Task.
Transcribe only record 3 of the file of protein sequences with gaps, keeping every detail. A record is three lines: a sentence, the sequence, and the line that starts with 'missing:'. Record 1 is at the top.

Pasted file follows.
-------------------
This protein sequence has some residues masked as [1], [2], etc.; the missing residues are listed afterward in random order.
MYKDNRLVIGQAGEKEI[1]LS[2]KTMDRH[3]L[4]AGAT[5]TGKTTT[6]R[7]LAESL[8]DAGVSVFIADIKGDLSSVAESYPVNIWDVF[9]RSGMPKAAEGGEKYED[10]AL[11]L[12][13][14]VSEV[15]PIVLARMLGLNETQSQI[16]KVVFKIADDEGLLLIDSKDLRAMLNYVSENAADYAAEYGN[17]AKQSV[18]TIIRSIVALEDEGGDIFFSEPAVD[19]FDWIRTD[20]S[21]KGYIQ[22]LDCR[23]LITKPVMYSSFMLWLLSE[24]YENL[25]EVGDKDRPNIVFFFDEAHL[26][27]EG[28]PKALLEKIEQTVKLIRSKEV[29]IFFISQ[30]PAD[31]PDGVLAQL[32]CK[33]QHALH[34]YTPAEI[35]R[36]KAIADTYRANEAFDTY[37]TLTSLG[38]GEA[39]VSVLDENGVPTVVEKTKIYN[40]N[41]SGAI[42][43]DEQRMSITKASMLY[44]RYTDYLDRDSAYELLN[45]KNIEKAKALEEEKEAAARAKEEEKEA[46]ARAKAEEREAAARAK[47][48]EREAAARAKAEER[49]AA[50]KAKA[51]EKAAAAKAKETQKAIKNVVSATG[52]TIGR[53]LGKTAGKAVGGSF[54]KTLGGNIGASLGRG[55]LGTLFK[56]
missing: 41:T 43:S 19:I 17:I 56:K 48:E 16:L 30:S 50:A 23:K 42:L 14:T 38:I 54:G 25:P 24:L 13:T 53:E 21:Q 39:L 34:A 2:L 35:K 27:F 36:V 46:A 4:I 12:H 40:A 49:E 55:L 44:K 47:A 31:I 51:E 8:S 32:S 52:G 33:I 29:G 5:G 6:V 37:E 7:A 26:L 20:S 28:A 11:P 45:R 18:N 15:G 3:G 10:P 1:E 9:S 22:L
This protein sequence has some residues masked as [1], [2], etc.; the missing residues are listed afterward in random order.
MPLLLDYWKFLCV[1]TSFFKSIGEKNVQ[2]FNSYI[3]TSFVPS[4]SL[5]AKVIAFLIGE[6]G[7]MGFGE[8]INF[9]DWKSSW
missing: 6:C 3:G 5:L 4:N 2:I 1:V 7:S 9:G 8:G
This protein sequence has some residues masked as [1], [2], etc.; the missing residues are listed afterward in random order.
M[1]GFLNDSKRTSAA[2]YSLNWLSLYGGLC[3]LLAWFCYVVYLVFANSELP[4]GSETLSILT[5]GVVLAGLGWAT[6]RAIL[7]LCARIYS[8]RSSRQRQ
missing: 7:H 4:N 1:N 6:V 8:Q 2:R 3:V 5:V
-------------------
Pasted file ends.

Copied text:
This protein sequence has some residues masked as [1], [2], etc.; the missing residues are listed afterward in random order.
M[1]GFLNDSKRTSAA[2]YSLNWLSLYGGLC[3]LLAWFCYVVYLVFANSELP[4]GSETLSILT[5]GVVLAGLGWAT[6]RAIL[7]LCARIYS[8]RSSRQRQ
missing: 7:H 4:N 1:N 6:V 8:Q 2:R 3:V 5:V